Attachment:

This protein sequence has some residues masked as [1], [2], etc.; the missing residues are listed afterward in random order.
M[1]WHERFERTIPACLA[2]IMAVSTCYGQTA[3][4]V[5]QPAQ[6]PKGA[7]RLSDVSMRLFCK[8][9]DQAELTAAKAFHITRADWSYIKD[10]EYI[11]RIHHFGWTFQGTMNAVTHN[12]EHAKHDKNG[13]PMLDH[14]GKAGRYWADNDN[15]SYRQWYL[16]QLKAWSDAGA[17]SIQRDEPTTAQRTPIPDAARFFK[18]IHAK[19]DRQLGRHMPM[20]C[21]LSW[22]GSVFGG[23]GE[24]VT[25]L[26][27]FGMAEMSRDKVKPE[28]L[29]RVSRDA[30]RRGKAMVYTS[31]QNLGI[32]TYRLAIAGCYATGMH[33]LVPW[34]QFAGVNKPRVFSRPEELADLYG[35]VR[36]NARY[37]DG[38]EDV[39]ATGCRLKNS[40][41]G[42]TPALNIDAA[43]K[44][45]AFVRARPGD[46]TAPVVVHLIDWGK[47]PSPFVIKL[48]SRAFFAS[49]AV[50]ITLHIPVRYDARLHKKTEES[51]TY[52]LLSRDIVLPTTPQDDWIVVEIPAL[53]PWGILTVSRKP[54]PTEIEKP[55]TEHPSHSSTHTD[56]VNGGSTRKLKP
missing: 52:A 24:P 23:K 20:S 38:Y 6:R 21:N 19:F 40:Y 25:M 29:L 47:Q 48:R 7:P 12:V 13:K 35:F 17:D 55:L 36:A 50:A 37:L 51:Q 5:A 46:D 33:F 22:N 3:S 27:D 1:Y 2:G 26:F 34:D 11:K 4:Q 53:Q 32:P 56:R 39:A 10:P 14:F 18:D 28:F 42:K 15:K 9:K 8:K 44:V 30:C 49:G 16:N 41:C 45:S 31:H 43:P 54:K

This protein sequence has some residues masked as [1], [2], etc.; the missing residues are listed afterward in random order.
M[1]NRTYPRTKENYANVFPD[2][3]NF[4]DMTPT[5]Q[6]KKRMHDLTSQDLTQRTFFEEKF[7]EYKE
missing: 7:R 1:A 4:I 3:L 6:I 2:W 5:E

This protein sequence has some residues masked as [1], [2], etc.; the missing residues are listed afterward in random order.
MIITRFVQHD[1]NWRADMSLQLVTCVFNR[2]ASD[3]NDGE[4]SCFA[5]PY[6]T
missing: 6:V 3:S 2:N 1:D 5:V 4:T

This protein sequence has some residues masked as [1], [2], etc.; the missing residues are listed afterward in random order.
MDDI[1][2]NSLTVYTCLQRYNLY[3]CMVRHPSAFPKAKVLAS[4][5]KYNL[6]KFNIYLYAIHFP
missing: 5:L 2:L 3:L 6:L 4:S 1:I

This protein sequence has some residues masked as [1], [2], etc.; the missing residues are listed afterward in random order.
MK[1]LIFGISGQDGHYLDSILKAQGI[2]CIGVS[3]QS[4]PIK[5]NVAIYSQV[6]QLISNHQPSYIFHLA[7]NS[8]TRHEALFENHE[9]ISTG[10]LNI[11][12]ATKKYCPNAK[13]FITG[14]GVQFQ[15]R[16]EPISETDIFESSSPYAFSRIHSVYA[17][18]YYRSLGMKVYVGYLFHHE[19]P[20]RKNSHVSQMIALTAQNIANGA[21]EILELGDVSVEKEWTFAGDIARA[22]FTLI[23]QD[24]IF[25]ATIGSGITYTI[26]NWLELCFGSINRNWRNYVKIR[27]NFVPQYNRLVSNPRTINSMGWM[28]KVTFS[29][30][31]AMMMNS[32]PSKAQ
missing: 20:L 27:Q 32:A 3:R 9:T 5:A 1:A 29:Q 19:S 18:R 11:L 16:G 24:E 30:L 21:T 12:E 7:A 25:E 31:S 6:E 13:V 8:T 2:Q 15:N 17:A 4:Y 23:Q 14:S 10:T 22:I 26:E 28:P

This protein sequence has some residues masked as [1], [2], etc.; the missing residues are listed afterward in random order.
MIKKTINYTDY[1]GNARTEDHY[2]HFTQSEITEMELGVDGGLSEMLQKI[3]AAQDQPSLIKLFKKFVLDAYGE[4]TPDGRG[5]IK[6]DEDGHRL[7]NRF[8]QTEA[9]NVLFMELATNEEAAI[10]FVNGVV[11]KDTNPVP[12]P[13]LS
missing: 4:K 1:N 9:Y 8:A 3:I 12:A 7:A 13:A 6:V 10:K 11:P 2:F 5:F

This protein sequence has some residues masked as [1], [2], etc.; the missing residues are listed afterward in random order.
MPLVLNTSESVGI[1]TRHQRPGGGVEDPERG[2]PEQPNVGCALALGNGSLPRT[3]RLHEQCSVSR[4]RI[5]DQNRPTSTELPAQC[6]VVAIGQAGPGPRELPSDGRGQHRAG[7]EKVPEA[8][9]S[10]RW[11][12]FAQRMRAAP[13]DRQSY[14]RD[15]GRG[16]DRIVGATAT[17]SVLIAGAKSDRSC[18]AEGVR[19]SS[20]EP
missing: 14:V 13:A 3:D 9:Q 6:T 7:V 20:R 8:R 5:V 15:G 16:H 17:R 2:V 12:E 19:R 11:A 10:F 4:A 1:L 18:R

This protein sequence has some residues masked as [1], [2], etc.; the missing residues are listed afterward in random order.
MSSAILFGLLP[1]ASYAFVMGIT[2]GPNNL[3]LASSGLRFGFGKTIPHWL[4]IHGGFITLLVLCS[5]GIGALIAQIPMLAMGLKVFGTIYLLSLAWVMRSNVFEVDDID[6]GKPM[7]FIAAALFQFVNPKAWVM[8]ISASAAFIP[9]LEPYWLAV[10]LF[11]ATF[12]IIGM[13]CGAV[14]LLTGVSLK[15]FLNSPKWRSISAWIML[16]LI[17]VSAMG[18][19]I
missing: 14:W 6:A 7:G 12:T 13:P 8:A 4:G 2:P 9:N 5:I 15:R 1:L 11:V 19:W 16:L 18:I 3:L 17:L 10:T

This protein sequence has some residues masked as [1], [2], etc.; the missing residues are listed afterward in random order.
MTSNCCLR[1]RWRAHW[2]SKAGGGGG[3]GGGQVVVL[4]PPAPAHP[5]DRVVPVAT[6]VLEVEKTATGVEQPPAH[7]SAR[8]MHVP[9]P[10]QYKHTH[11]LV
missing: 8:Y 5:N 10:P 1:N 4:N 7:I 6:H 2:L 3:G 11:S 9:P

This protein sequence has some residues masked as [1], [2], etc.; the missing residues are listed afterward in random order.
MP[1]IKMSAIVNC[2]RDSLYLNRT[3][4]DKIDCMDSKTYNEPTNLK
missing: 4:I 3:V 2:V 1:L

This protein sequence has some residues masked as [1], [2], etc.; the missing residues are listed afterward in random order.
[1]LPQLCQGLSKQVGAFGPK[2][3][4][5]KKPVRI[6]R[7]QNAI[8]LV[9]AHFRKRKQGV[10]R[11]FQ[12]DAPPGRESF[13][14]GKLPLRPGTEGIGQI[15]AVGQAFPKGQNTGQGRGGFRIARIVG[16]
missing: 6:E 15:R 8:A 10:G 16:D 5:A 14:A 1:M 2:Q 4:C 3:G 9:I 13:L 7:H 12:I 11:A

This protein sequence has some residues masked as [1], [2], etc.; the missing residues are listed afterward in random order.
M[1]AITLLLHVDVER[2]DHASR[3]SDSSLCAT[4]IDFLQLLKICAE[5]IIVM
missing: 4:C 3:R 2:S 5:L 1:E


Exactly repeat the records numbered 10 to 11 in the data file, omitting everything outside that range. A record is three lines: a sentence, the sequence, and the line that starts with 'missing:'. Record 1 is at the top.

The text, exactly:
This protein sequence has some residues masked as [1], [2], etc.; the missing residues are listed afterward in random order.
MP[1]IKMSAIVNC[2]RDSLYLNRT[3][4]DKIDCMDSKTYNEPTNLK
missing: 4:I 3:V 2:V 1:L

This protein sequence has some residues masked as [1], [2], etc.; the missing residues are listed afterward in random order.
[1]LPQLCQGLSKQVGAFGPK[2][3][4][5]KKPVRI[6]R[7]QNAI[8]LV[9]AHFRKRKQGV[10]R[11]FQ[12]DAPPGRESF[13][14]GKLPLRPGTEGIGQI[15]AVGQAFPKGQNTGQGRGGFRIARIVG[16]
missing: 6:E 15:R 8:A 10:G 16:D 5:A 14:A 1:M 2:Q 4:C 3:G 9:I 13:L 7:H 12:I 11:A